Lawyers: Georgia officials indecisive about execution

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JACKSON, Ga. (AP) - Before they ultimately postponed an execution at the eleventh hour, Georgia officials were indecisive about whether they should proceed with a cloudy injection drug, according to a court filing.

Kelly Renee Gissendaner was set to die at 7 p.m. Monday. Corrections officials told reporters around 11 p.m. that they were postponing the execution "out of an abundance of caution" because the pentobarbital they intended to use was cloudy.

But the state's lawyers called Gissendaner's attorneys several times, changing their minds about whether to go forward, Gissendaner's lawyers wrote in an emergency motion for a stay of execution filed late Monday with the U.S. Supreme Court. Without intervention by the high court, Gissendaner's lawyers said, the state could decide to go ahead and execute her.

No new date was given for Gissendaner's execution.

Pentobarbital is the only drug used in Georgia executions. For other recent executions, the state has gotten the drug from a compounding pharmacy. Officials did not immediately respond to an email late Monday asking if that was the source in this case. Georgia law prohibits the release of any identifying information about the source of execution drugs or any entity involved in an execution.

Gissendaner was originally set to die Feb. 25, but corrections officials delayed the execution because of an impending snowstorm.

Gissendaner would have been the first woman executed in Georgia in 70 years and only the 16th woman put to death nationwide since the Supreme Court allowed the death penalty to resume in 1976. About 1,400 men have been executed since then, according to the Death Penalty Information Center.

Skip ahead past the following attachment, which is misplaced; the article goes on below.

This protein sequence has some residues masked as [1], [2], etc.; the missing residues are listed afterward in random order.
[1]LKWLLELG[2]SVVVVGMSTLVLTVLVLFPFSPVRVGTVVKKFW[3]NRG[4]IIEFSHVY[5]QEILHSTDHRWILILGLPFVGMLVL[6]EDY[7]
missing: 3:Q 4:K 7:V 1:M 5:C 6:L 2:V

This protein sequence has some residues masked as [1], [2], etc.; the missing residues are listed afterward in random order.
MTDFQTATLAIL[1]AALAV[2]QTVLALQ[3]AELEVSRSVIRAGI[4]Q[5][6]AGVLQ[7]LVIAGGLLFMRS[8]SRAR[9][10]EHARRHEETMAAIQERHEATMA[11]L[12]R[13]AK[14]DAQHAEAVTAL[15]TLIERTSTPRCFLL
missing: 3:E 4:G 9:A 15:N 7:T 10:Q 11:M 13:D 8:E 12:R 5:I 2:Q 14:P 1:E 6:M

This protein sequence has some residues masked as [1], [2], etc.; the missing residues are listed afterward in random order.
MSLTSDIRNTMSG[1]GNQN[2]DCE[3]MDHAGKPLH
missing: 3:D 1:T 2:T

Gissendaner was convicted of murder in the death of her husband, Douglas Gissendaner. They had a troubled relationship and divorced and remarried. At the time of her husband's death, Gissendaner was a 28-year-old mother of three children, 12, 7 and 5 years old. And Gregory Owen was her on-again, off-again lover.

Rather than divorcing her husband again, Gissendaner repeatedly pushed Owen to kill him, prosecutors said. Acting on her instructions, Owen ambushed her husband while she went out with friends, and forced him to drive to a remote area. Then he marched him into the woods and stabbed him multiple times, prosecutors said.

Owen and Gissendaner then met up and set fire to the dead man's car in an attempted cover-up. Both initially denied involvement, but Owen eventually confessed and testified against his former girlfriend.


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